Shockingly, the Ten Percent Plan gets no scrutiny at all in the majority opinion.
RBG says the majority is sticking its head in the sand:
Petitioner urges that Texas’ Top Ten Percent Law and race-blind holistic review of each application achieve significant diversity, so the University must be content with those alternatives. I have said before and reiterate here that only an ostrich could regard the supposedly neutral alternatives as race unconscious. See Gratz, 539 U. S., at 303–304, n. 10 (dissenting opinion). As Justice Souter observed, the vaunted alternatives suffer from “the disadvantage of deliberate obfuscation.” Id., at 297–298 (dissenting opinion). Texas’ percentage plan was adopted with racially segregated neighborhoods and schools front and center stage. See House Research Organization, Bill Analysis, HB 588, pp. 4–5 (Apr. 15, 1997) (“Many regions of the state, school districts, and high schools in Texas are still predominantly composed of people from a single racial or ethnic group. Because of the persistence of this segregation, admitting the top 10 percent of all high schools would provide a diverse population and ensure that a large, well qualified pool of minority students was admitted to Texas universities.”). It is race consciousness, not blindness to race, that drives such plans.2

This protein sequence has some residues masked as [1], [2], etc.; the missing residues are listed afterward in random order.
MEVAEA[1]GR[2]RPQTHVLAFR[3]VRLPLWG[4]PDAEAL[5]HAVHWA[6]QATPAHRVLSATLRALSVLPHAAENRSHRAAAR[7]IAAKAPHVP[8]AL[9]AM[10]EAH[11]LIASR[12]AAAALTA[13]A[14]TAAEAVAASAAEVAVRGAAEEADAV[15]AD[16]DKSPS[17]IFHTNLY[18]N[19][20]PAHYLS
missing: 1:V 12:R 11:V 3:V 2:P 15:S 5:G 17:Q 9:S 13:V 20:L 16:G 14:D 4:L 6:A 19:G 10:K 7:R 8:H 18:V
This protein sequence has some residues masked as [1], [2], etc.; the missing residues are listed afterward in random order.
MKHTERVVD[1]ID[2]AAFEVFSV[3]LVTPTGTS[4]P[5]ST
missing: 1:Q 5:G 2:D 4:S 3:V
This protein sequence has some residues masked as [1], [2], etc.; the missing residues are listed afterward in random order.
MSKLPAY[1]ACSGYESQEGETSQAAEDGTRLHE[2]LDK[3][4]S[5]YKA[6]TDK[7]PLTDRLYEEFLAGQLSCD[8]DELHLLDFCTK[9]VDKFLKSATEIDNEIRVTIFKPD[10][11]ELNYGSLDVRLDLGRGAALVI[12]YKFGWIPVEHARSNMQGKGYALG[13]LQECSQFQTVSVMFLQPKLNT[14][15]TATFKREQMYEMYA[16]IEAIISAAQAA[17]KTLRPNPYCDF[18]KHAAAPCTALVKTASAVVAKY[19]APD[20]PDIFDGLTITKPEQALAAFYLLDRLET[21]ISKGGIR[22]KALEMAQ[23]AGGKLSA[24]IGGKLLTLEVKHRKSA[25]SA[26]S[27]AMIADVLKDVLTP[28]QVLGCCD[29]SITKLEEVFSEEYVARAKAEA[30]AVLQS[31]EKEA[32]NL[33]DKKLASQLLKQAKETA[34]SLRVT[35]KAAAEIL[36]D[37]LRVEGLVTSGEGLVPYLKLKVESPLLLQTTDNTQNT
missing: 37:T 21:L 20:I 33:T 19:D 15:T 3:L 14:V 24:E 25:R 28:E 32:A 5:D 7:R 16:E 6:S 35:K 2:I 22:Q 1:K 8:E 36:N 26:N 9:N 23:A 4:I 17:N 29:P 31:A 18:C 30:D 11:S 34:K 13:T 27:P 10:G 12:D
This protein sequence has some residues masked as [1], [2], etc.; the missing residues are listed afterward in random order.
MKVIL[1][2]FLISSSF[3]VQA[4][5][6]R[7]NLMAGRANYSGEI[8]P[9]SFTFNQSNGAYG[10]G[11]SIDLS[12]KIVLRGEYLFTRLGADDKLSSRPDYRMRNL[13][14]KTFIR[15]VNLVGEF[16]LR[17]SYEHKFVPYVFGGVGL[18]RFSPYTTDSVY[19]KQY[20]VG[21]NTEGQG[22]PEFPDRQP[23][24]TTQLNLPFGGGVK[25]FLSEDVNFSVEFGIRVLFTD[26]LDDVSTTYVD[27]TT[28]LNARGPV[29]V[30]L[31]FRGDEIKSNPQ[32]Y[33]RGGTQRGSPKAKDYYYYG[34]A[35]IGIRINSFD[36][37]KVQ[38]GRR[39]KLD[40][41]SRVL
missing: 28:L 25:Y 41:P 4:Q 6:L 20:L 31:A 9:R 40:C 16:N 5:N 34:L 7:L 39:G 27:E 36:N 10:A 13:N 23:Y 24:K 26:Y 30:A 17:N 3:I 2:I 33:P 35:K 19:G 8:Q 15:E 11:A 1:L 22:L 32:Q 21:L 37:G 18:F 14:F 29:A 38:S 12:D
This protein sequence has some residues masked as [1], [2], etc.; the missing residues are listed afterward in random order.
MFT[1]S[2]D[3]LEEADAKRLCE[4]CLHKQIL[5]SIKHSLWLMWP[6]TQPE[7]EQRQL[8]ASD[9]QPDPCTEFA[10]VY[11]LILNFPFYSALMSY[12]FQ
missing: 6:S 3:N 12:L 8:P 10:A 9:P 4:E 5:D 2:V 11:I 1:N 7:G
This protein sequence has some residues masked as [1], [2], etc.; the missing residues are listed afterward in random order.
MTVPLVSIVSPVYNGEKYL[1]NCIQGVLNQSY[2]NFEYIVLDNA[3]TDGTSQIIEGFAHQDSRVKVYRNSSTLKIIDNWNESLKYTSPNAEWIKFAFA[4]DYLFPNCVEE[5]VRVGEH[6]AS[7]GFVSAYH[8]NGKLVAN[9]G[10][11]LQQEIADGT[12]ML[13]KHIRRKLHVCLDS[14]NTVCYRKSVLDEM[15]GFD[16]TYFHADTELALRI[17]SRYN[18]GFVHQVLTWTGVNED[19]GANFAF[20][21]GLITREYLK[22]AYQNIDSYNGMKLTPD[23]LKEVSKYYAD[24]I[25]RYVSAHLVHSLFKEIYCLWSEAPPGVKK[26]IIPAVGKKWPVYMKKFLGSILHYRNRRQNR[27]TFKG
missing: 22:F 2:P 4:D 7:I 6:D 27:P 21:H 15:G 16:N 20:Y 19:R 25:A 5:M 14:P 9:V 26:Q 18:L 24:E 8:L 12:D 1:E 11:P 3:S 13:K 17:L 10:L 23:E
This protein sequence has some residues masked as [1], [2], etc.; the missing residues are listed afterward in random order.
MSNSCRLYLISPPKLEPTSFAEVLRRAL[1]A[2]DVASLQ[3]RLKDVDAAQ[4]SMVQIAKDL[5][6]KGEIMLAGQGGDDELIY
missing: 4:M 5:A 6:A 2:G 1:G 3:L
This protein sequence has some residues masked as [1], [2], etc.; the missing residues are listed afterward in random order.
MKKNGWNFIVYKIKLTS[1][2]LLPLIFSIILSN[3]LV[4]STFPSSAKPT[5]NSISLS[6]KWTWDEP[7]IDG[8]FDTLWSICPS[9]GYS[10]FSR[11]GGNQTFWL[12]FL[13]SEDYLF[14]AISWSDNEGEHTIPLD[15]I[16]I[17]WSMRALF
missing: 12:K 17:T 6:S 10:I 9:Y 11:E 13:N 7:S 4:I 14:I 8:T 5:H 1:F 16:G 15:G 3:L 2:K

2 The notion that Texas’ Top Ten Percent Law is race neutral calls to mind Professor Thomas Reed Powell’s famous statement: “If you think that you can think about a thing inextricably attached to something else without thinking of the thing which it is attached to, then you have a legal mind.” T. Arnold, The Symbols of Government 101 (1935) (internal quotation marks omitted). Only that kind of legal mind could conclude that an admissions plan specifically designed to produce racial diversity is not race conscious.
I wonder why no one else joined RBG’s dissent. Sotomayor? Breyer? All alone. I wonder how all those calling for RBG to retire feel about this?